2019. Diachronic Generative Syntax (DiGS). Arizona State University, Tempe, Arizona. June 7.

How to Organize Parameters: Accounting for Alternations in EPP Type.

2019. Parameters Workshop in Honour of Lisa Travis. McGill University, Montreal. May 17.

Anchors, Indices, and the EPP

2019. Person and Perspective: A workshop honoring the work of María Luisa Zubizarreta. University of Southern California, Los Angeles. May 4.

A 3D Typology of the EPP

2018. Linguistics Brown Bag Speaker Series. University of Toronto at Mississauga. November 26. 

Same EPP, Different Null Subject Type.

2018. (with Çağrı Bilgin). Linguistic Symposium on Romance Languages 48. York University, Toronto. April 28.

The Anchoring Domain and the EPP.

2018. Poster. GLOW 41 in Budapest. Research Institute for Linguistics, Hungarian Academy of Sciences. April 11.

Predicate-Raising Languages.

2018. Workshop: Predication in relation to propositions and properties. Syntax Workshop at GLOW 41 in Budapest. Research Institute for Linguistics, Hungarian Academy of Sciences. April 10.

Spanish Stress and Lexical Accent Across Syntactic Categories.

2017. Probus 29 (2): 233-285.

Predicate-Sensitive EPP.

2017. In Andrew Alexander Monti, ed. Proceedings of the 2017 annual conference of the Canadian Linguistic Association. Best Student Paper Award.

Spanish Morphemes at the Interface: How Syntactic Position Affects Prosody.

2015. Societas Linguistica Europaea, Leiden University Centre for Linguistics, Leiden. September 2.

Dimensions of Variation of the EPP.

2014. In Laura Teddiman, ed. Proceedings of the 2014 annual conference of the Canadian Linguistic Association.

A Typology of EPP-Checking Mechanisms.

2013. Proceedings from the First Montreal-Ottawa-Toronto-Hamilton (MOTH) Workshop in Syntax. McGill Working Papers in Linguistics 23(1).

Teaching

 

Syntactic Patterns

Summer 2016, Summer 2018

Language Diversity and Language Universals

Summer 2017, Summer 2018

K'iche' y las Lenguas Verbo-Inicial [K'iche' and Verb-Initial Languages]

2019. Lingüística Maya: Énfasis en el K’iche’. [Mayan Linguistics: Emphasis on K’iche’]. Universidad Mariano Galvez, Quetzaltenango, Guatemala. 

Two Directions for Change: Case Studies in the Loss of Null Subjects.

2019. Diachronic Generative Syntax (DiGS). Arizona State University, Tempe, Arizona. June 7.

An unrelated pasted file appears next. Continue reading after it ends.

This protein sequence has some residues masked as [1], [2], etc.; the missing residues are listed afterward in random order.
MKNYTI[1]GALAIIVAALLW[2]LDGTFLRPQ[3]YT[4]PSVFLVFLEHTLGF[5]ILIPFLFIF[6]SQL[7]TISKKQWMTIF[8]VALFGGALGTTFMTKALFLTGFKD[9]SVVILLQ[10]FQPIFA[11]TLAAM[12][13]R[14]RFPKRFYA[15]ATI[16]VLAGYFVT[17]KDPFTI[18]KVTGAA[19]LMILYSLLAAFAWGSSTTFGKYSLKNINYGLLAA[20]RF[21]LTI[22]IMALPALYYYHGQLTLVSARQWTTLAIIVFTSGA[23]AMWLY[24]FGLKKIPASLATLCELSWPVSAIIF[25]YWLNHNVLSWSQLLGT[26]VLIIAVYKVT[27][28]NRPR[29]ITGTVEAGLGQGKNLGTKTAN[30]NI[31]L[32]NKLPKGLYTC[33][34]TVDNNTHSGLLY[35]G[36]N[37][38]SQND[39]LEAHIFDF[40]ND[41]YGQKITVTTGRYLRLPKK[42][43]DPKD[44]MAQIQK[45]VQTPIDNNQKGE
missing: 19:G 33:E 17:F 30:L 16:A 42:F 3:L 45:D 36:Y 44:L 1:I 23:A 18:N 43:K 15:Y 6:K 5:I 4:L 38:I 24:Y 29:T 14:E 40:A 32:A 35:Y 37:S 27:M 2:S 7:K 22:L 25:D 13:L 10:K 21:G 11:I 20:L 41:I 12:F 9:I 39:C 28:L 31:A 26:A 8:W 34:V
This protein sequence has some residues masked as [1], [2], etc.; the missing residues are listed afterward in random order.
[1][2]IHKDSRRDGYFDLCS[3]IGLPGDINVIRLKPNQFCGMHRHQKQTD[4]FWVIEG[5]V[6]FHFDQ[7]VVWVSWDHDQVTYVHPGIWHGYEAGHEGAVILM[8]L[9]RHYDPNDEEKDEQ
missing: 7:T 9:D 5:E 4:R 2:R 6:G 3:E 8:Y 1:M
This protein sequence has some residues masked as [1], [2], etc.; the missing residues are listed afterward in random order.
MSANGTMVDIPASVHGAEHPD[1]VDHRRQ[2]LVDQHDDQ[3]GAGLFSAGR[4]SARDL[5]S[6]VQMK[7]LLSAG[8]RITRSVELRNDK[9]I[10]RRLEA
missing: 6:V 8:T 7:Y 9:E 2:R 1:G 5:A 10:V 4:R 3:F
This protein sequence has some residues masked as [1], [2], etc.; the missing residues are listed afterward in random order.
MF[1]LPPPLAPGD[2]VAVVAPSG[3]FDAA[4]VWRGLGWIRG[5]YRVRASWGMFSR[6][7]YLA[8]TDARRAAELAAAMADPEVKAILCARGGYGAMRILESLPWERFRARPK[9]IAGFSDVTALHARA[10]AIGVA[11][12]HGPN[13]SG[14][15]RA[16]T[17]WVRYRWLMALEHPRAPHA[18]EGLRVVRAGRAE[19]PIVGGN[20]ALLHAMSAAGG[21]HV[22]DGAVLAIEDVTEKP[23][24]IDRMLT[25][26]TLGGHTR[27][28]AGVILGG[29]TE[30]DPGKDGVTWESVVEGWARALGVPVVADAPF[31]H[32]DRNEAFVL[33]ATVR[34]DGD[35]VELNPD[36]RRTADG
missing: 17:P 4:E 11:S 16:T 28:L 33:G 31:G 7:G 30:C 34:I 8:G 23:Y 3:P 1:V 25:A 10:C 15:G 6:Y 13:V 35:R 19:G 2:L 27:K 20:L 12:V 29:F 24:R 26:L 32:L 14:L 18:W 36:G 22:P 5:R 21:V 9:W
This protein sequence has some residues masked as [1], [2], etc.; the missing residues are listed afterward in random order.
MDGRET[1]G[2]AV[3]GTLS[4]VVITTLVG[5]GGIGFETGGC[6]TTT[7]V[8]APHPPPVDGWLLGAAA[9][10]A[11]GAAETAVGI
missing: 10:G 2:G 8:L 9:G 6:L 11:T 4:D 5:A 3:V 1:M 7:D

How to Organize Parameters: Accounting for Alternations in EPP Type.

2019. Parameters Workshop in Honour of Lisa Travis. McGill University, Montreal. May 17.

Anchors, Indices, and the EPP

2019. Person and Perspective: A workshop honoring the work of María Luisa Zubizarreta. University of Southern California, Los Angeles. May 4.

A 3D Typology of the EPP

2018. Linguistics Brown Bag Speaker Series. University of Toronto at Mississauga. November 26. 

Same EPP, Different Null Subject Type.

2018. (with Çağrı Bilgin). Linguistic Symposium on Romance Languages 48. York University, Toronto. April 28.

The Anchoring Domain and the EPP.

2018. Poster. GLOW 41 in Budapest. Research Institute for Linguistics, Hungarian Academy of Sciences. April 11.

Predicate-Raising Languages.

2018. Workshop: Predication in relation to propositions and properties. Syntax Workshop at GLOW 41 in Budapest. Research Institute for Linguistics, Hungarian Academy of Sciences. April 10.

Spanish Stress and Lexical Accent Across Syntactic Categories.

2017. Probus 29 (2): 233-285.

Predicate-Sensitive EPP.

2017. In Andrew Alexander Monti, ed. Proceedings of the 2017 annual conference of the Canadian Linguistic Association. Best Student Paper Award.

Spanish Morphemes at the Interface: How Syntactic Position Affects Prosody.

2015. Societas Linguistica Europaea, Leiden University Centre for Linguistics, Leiden. September 2.

Dimensions of Variation of the EPP.

2014. In Laura Teddiman, ed. Proceedings of the 2014 annual conference of the Canadian Linguistic Association.

A Typology of EPP-Checking Mechanisms.

2013. Proceedings from the First Montreal-Ottawa-Toronto-Hamilton (MOTH) Workshop in Syntax. McGill Working Papers in Linguistics 23(1).

 
Word to the Whys

Word to the Whys is a podcast created by TILCoP Canada (Teaching Intro Linguistics Community of Practice) as a companion to introductory linguistics courses. Check it out through the link below!

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Running Athletic Women

"...while to be able to run is never the same thing as to run or to be able to write a letter is by no means the same as to write it, it seems to be the case that, in some sense, to be able to know is to know, to be able to love is to love, and to be able to see is to see."

Zeno Vendler, "Verbs and Times," 1957